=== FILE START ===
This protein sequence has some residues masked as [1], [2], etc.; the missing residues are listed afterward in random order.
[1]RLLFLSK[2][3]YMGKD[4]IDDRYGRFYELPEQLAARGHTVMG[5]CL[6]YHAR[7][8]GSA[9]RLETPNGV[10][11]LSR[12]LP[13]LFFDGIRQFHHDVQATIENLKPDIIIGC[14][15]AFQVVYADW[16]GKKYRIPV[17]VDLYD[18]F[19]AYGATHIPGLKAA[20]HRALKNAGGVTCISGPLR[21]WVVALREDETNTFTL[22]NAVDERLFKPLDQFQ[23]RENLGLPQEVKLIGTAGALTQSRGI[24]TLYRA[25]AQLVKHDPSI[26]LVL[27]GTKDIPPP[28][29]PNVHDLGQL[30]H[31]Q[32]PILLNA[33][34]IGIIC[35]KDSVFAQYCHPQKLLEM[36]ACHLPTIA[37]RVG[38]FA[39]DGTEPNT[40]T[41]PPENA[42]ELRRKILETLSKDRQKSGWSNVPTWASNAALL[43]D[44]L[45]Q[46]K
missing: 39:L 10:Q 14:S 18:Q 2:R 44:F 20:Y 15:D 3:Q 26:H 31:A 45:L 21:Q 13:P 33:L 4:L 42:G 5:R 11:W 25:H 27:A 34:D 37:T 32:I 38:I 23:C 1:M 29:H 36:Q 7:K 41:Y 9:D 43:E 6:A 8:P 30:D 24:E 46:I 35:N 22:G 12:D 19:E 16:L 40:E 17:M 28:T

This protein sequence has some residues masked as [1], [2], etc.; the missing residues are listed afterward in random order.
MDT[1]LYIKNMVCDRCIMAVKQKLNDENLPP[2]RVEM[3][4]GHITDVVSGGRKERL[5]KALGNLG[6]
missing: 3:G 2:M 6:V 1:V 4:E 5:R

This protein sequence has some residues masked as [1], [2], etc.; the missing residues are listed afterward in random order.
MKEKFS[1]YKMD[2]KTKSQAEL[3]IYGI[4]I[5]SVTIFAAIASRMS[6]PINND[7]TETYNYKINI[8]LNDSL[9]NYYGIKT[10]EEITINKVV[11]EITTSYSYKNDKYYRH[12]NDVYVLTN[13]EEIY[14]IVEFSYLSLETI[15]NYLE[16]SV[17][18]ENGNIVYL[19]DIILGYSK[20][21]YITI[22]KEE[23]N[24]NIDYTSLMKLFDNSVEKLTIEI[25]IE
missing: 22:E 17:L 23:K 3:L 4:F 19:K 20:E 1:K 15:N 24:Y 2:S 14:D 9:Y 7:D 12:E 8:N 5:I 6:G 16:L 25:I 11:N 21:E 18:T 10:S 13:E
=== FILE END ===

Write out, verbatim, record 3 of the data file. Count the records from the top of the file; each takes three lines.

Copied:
This protein sequence has some residues masked as [1], [2], etc.; the missing residues are listed afterward in random order.
MKEKFS[1]YKMD[2]KTKSQAEL[3]IYGI[4]I[5]SVTIFAAIASRMS[6]PINND[7]TETYNYKINI[8]LNDSL[9]NYYGIKT[10]EEITINKVV[11]EITTSYSYKNDKYYRH[12]NDVYVLTN[13]EEIY[14]IVEFSYLSLETI[15]NYLE[16]SV[17][18]ENGNIVYL[19]DIILGYSK[20][21]YITI[22]KEE[23]N[24]NIDYTSLMKLFDNSVEKLTIEI[25]IE
missing: 22:E 17:L 23:K 3:L 4:F 19:K 20:E 1:K 15:N 24:Y 2:S 14:D 9:Y 7:D 12:E 8:N 5:I 6:G 16:L 25:I 11:N 21:E 18:T 10:S 13:E